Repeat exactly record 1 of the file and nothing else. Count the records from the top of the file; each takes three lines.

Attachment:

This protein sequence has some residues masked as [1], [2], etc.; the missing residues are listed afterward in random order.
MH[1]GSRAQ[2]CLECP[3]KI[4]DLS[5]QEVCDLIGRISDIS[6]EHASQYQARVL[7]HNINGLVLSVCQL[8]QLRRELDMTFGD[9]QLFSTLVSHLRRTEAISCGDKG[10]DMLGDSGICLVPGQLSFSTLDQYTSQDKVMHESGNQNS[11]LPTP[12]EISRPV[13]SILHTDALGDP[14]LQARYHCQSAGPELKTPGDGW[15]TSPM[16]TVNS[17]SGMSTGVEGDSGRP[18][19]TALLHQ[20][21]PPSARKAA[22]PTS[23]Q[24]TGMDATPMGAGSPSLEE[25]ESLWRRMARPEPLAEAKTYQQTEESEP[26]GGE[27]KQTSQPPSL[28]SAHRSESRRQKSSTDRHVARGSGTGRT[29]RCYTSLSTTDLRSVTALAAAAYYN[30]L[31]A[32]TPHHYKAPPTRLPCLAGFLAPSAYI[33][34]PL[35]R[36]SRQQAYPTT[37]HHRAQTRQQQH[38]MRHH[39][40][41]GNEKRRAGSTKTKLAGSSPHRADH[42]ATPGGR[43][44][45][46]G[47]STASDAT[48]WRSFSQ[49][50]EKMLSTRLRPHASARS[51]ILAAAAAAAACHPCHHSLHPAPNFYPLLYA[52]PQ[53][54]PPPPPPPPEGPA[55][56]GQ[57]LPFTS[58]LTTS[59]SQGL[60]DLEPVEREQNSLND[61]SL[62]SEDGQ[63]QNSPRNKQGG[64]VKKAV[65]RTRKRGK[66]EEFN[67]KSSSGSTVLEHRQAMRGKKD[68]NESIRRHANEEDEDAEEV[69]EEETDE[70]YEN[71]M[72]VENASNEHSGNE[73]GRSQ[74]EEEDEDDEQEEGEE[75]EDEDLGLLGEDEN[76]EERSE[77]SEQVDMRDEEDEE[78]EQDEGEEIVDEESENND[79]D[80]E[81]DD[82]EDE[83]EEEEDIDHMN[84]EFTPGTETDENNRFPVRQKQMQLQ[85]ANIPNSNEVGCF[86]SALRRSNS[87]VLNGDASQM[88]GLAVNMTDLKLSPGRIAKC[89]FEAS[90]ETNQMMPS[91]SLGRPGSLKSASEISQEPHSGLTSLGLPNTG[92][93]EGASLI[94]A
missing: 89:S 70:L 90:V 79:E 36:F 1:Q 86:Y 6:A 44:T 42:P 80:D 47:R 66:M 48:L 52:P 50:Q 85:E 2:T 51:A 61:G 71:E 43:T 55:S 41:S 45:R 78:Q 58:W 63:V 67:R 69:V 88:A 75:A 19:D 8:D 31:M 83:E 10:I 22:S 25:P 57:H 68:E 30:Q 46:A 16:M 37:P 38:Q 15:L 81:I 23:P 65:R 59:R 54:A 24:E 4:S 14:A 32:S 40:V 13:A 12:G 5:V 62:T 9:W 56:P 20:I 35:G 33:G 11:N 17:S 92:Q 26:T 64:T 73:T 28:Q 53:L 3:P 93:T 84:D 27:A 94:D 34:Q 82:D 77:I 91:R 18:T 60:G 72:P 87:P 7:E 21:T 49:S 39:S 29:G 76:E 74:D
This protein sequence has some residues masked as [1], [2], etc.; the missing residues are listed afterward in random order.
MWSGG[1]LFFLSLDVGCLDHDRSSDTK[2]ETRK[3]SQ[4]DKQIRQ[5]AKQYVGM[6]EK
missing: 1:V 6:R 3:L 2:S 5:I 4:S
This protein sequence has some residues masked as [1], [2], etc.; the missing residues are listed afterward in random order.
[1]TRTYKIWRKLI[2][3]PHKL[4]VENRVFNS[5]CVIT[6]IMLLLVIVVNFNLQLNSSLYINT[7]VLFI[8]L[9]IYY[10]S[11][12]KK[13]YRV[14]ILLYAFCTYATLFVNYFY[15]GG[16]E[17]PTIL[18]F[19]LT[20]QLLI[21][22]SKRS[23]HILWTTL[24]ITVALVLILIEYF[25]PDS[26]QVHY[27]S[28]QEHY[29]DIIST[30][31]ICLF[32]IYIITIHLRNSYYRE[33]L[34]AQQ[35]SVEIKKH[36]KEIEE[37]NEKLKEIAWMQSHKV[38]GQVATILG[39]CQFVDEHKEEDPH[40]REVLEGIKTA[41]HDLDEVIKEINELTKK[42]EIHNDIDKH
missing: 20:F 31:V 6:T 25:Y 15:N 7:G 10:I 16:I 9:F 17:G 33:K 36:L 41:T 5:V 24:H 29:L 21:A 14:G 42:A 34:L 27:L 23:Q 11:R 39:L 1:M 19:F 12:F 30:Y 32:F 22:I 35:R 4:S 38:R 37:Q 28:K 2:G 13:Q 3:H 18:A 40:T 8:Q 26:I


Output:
This protein sequence has some residues masked as [1], [2], etc.; the missing residues are listed afterward in random order.
MH[1]GSRAQ[2]CLECP[3]KI[4]DLS[5]QEVCDLIGRISDIS[6]EHASQYQARVL[7]HNINGLVLSVCQL[8]QLRRELDMTFGD[9]QLFSTLVSHLRRTEAISCGDKG[10]DMLGDSGICLVPGQLSFSTLDQYTSQDKVMHESGNQNS[11]LPTP[12]EISRPV[13]SILHTDALGDP[14]LQARYHCQSAGPELKTPGDGW[15]TSPM[16]TVNS[17]SGMSTGVEGDSGRP[18][19]TALLHQ[20][21]PPSARKAA[22]PTS[23]Q[24]TGMDATPMGAGSPSLEE[25]ESLWRRMARPEPLAEAKTYQQTEESEP[26]GGE[27]KQTSQPPSL[28]SAHRSESRRQKSSTDRHVARGSGTGRT[29]RCYTSLSTTDLRSVTALAAAAYYN[30]L[31]A[32]TPHHYKAPPTRLPCLAGFLAPSAYI[33][34]PL[35]R[36]SRQQAYPTT[37]HHRAQTRQQQH[38]MRHH[39][40][41]GNEKRRAGSTKTKLAGSSPHRADH[42]ATPGGR[43][44][45][46]G[47]STASDAT[48]WRSFSQ[49][50]EKMLSTRLRPHASARS[51]ILAAAAAAAACHPCHHSLHPAPNFYPLLYA[52]PQ[53][54]PPPPPPPPEGPA[55][56]GQ[57]LPFTS[58]LTTS[59]SQGL[60]DLEPVEREQNSLND[61]SL[62]SEDGQ[63]QNSPRNKQGG[64]VKKAV[65]RTRKRGK[66]EEFN[67]KSSSGSTVLEHRQAMRGKKD[68]NESIRRHANEEDEDAEEV[69]EEETDE[70]YEN[71]M[72]VENASNEHSGNE[73]GRSQ[74]EEEDEDDEQEEGEE[75]EDEDLGLLGEDEN[76]EERSE[77]SEQVDMRDEEDEE[78]EQDEGEEIVDEESENND[79]D[80]E[81]DD[82]EDE[83]EEEEDIDHMN[84]EFTPGTETDENNRFPVRQKQMQLQ[85]ANIPNSNEVGCF[86]SALRRSNS[87]VLNGDASQM[88]GLAVNMTDLKLSPGRIAKC[89]FEAS[90]ETNQMMPS[91]SLGRPGSLKSASEISQEPHSGLTSLGLPNTG[92][93]EGASLI[94]A
missing: 89:S 70:L 90:V 79:E 36:F 1:Q 86:Y 6:A 44:T 42:P 80:D 47:R 66:M 48:L 52:P 50:Q 85:E 2:T 51:A 61:G 71:E 43:T 55:S 41:S 45:R 78:Q 58:W 63:V 67:R 69:V 88:A 75:A 19:D 8:D 31:M 83:E 10:I 22:S 25:P 57:H 68:E 30:Q 46:A 16:M 37:P 38:Q 15:L 81:I 23:P 65:R 59:R 54:A 24:E 4:S 14:A 32:S 40:V 13:A 12:G 5:V 62:T 9:W 56:P 20:I 35:G 33:G 11:N 17:S 92:Q 26:T 64:T 73:T 28:Q 53:L 3:P 93:T 84:D 27:A 94:D 34:Q 82:D 77:I 91:R 18:T 60:G 72:P 87:P 7:E 21:T 49:S 39:S 29:G 76:E 74:D